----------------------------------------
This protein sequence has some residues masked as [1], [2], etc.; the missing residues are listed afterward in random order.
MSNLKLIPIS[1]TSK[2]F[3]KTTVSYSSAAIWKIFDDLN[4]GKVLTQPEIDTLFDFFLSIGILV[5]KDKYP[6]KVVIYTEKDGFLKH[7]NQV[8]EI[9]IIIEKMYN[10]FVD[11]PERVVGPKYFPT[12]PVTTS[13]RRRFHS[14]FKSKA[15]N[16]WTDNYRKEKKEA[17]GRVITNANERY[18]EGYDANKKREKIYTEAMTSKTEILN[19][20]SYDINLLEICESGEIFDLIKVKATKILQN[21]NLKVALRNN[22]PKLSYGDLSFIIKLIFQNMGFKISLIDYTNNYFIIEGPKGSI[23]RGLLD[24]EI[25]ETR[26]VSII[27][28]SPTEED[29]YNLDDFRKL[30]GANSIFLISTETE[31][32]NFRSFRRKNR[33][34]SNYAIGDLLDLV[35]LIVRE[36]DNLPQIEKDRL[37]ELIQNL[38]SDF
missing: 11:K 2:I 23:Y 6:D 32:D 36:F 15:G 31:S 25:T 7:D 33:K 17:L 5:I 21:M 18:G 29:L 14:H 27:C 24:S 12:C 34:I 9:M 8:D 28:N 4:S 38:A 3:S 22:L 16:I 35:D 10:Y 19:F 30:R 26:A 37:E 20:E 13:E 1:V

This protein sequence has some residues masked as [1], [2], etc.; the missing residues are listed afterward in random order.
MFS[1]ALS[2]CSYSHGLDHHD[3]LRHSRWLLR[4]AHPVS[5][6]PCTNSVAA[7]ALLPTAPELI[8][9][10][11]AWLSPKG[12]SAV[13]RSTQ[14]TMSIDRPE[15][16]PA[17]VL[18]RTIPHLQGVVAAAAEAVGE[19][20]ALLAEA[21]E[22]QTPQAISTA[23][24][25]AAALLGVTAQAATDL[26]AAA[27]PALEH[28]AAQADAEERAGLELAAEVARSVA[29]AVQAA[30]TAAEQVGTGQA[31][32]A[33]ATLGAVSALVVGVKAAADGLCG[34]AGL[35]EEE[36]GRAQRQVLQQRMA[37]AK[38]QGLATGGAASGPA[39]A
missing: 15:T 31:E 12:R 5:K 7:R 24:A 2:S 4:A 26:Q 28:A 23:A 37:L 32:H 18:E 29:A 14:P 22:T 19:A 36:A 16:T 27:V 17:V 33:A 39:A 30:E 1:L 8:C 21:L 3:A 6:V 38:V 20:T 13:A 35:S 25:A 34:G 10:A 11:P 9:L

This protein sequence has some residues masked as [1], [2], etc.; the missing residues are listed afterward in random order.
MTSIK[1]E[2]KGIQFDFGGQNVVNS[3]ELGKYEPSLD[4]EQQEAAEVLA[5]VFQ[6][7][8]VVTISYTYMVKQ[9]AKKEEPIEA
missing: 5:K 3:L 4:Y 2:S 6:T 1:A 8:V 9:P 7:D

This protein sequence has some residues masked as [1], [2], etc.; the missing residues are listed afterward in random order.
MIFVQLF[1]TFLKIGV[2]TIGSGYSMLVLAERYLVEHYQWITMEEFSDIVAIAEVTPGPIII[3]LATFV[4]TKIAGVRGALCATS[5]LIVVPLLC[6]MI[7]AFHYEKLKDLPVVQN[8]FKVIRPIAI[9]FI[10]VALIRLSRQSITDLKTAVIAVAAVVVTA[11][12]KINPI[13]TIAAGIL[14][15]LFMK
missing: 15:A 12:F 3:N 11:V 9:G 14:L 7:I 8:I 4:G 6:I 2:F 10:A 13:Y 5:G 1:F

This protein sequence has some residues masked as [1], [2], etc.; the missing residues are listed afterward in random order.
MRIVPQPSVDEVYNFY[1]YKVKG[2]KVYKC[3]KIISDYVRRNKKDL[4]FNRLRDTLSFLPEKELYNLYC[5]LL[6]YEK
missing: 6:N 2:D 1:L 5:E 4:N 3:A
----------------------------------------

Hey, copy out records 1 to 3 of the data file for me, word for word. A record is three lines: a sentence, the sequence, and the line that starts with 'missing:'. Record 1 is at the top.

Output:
This protein sequence has some residues masked as [1], [2], etc.; the missing residues are listed afterward in random order.
MSNLKLIPIS[1]TSK[2]F[3]KTTVSYSSAAIWKIFDDLN[4]GKVLTQPEIDTLFDFFLSIGILV[5]KDKYP[6]KVVIYTEKDGFLKH[7]NQV[8]EI[9]IIIEKMYN[10]FVD[11]PERVVGPKYFPT[12]PVTTS[13]RRRFHS[14]FKSKA[15]N[16]WTDNYRKEKKEA[17]GRVITNANERY[18]EGYDANKKREKIYTEAMTSKTEILN[19][20]SYDINLLEICESGEIFDLIKVKATKILQN[21]NLKVALRNN[22]PKLSYGDLSFIIKLIFQNMGFKISLIDYTNNYFIIEGPKGSI[23]RGLLD[24]EI[25]ETR[26]VSII[27][28]SPTEED[29]YNLDDFRKL[30]GANSIFLISTETE[31][32]NFRSFRRKNR[33][34]SNYAIGDLLDLV[35]LIVRE[36]DNLPQIEKDRL[37]ELIQNL[38]SDF
missing: 11:K 2:I 23:Y 6:D 32:D 36:F 15:G 31:S 25:T 7:D 33:K 17:L 5:I 21:M 18:G 29:L 14:H 27:C 24:S 12:C 34:I 9:M 8:D 28:N 4:S 38:A 3:S 22:L 16:I 35:D 10:Y 19:F 30:R 26:A 37:E 20:E 13:E 1:V

This protein sequence has some residues masked as [1], [2], etc.; the missing residues are listed afterward in random order.
MFS[1]ALS[2]CSYSHGLDHHD[3]LRHSRWLLR[4]AHPVS[5][6]PCTNSVAA[7]ALLPTAPELI[8][9][10][11]AWLSPKG[12]SAV[13]RSTQ[14]TMSIDRPE[15][16]PA[17]VL[18]RTIPHLQGVVAAAAEAVGE[19][20]ALLAEA[21]E[22]QTPQAISTA[23][24][25]AAALLGVTAQAATDL[26]AAA[27]PALEH[28]AAQADAEERAGLELAAEVARSVA[29]AVQAA[30]TAAEQVGTGQA[31][32]A[33]ATLGAVSALVVGVKAAADGLCG[34]AGL[35]EEE[36]GRAQRQVLQQRMA[37]AK[38]QGLATGGAASGPA[39]A
missing: 15:T 31:E 12:R 5:K 7:R 24:A 2:S 4:A 26:Q 28:A 23:A 37:L 32:H 18:E 29:A 14:P 22:T 19:A 36:A 16:T 27:V 17:V 33:A 39:A 30:E 1:L 8:C 21:L 3:A 6:V 38:V 20:T 13:A 35:S 25:A 34:G 10:A 11:P 9:L

This protein sequence has some residues masked as [1], [2], etc.; the missing residues are listed afterward in random order.
MTSIK[1]E[2]KGIQFDFGGQNVVNS[3]ELGKYEPSLD[4]EQQEAAEVLA[5]VFQ[6][7][8]VVTISYTYMVKQ[9]AKKEEPIEA
missing: 5:K 3:L 4:Y 2:S 6:T 1:A 8:V 9:P 7:D